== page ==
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Who needed that SSD/RAM?!?
Chris Katko
Member #1,881
January 2002

This might be right up yer alley:

New type of (unknown) non-volatile RAM from Intel using "charge resistance" or something similarly magically named.

- Faster, denser, cheaper than flashs SSDs. NO WEAR LIMIT. Can literally be nuked multiple times a day and never "runs out" of useful sectors like a flash SSD.

- Denser and cheaper than DRAM. (Slower, but still faster than Flash.)

- Non-volatile, retains state forver.

- Byte addressable (*)

- (Looks like it generates very low heat. Not mentioned, but I'm judging from heatsink on screenshot.)

- Working models already ready to ship, and 2x,4x,8x,16x size are coming within 6 months each 6 months.

- Planning 1.5 TB models in a year or two.

- Uses PCIe. (DIMM models are planned. What... why???)

(*) I have no idea why it's byte addressable. I was just mentioning to some friends that it's likely a side-effect of the technology and not a design decision. Not even RAM is byte addressable, it's ~64/128 bytes. (IIRC) And my guess would be that the reading and then writing needed to blast away a page/sector costs more using that technology than simply re-writing to a single byte, and perhaps at that form-factor nanometer process, the extra millions of transistors needed to select at the byte level is a mere drop in the ocean. That is, they traded "more transistors" (since we got more than we need!) for a "dumber" simpler addressing scheme (byte level), so they wouldn't need a "smarter" (=slower) but more compact addressing scheme using page level access--which requires for every write, a read of the page and then re-writing of the page which is pretty common for SSDs, physical HDDs, and even DRAM.

Obviously, it's just a guess but these guys are literal geniuses. So they wouldn't come up with "byte addressable" without a reason. Especially when they're targeting a market that already uses page-level addressing. Why would they change from "the norm"?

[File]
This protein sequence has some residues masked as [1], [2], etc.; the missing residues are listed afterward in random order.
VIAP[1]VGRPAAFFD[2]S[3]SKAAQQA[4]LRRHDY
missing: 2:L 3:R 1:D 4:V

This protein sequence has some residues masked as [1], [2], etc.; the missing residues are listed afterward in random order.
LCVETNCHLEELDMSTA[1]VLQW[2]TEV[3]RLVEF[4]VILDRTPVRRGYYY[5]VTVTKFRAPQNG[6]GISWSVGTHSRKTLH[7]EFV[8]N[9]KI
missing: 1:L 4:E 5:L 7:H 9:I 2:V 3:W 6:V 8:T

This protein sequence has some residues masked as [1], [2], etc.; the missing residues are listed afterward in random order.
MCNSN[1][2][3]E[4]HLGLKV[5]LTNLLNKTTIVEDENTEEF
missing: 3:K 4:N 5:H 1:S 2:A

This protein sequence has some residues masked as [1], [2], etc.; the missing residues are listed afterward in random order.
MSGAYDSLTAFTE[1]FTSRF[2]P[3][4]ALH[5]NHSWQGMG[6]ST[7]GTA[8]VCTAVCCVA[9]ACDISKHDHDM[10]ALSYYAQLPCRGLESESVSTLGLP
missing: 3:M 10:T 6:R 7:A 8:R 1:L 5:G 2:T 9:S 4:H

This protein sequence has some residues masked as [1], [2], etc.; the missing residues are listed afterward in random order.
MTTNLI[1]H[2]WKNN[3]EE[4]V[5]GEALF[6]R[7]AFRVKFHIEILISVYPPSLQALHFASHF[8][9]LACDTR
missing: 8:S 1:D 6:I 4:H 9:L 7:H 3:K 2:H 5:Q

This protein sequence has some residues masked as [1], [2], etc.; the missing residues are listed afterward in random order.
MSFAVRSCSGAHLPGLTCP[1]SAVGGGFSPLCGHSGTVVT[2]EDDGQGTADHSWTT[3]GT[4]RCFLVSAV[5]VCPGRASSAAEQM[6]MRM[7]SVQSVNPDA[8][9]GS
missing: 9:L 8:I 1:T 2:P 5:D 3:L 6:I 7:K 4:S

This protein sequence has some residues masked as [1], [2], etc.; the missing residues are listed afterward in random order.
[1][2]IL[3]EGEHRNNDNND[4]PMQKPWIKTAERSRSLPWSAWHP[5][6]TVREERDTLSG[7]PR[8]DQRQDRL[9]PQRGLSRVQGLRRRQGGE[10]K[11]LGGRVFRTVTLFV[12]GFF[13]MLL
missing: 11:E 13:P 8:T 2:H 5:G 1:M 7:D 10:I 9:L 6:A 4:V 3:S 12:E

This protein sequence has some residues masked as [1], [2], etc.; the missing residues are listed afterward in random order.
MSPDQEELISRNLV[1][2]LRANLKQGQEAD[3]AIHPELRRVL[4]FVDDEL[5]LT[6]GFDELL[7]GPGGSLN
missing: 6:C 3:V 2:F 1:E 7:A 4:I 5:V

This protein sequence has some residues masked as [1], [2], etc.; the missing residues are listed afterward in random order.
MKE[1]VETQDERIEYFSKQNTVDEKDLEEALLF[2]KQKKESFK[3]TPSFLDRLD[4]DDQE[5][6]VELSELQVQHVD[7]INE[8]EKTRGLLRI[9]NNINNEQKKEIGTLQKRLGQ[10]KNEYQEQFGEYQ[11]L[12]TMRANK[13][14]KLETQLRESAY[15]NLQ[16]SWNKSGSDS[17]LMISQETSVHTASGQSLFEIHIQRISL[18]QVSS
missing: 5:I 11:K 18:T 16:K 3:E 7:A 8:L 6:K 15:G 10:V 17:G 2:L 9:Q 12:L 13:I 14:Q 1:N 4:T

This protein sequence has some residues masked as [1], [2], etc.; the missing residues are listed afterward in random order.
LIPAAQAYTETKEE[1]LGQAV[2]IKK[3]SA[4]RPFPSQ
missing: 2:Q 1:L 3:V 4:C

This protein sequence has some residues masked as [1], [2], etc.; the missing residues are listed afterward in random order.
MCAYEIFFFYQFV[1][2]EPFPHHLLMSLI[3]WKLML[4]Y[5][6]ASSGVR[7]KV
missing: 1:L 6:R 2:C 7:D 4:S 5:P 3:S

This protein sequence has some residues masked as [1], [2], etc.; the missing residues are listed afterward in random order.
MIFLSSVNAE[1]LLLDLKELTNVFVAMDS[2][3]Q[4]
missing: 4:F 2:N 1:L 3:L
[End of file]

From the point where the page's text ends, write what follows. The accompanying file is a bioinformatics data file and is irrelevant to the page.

And while I know I'm just guessing, I'm excited for "Why?". Little things like that offer insight into the internal technology.

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Eric Johnson
Member #14,841
January 2013

Planning 1.5 TB models in a year or two.

Holy shit! :o

Member #8,381
March 2007

I'm wondering what applications is it good for though?
The area of application ain't that wide.. The transfer rates aren't any great at all for the price, so it's all about delay.. So where do you need it, with such a wide random access pattern to require it all cached to this timing?

Bob Keane
Member #7,342
June 2006

Will it work in your new rig?

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Hi Randall Monroe.

Thomas Fjellstrom
Member #476
June 2000

The throughput will probably improve a lot. But you get near ram speed non volatile storage at super low latencies (compared to even NVME Flash), so you could just run things from this new stuff.

I'm very interested in it from a disk cache perspective. I recently bought a el-cheapo Samsung 960 EVO 256GB nvme m.2 stick (and ironically a pcie riser card for it) to slap in my big dual socket Opteron box as a VM storage cache. It has greatly improved random access performance to the 4x2TB Raid10 (4TB storage total) vm storage pool.

Sadly the EVO (especially the 256GB one) a cheap stick with poor queued performance and even worse sequential write performance once its accelerated SLC section runs out. But sequential performance isn't super important on a shared storage pool.

Thomas Fjellstrom - [website] - [email] - [Allegro Wiki] - [Allegro TODO]
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Member #8,381
March 2007

The throughput will probably improve a lot. But you get near ram speed non volatile storage at super low latencies (compared to even NVME Flash), so you could just run things from this new stuff.

I guess we may see a low-end computers operating without RAM within our lifespans:
very fast permanent storage devices, and bigger CPU cache. And well, due to RAM still being much faster high end computers will use it..

However, there's another but.. Operating without RAM could change programming SO much..

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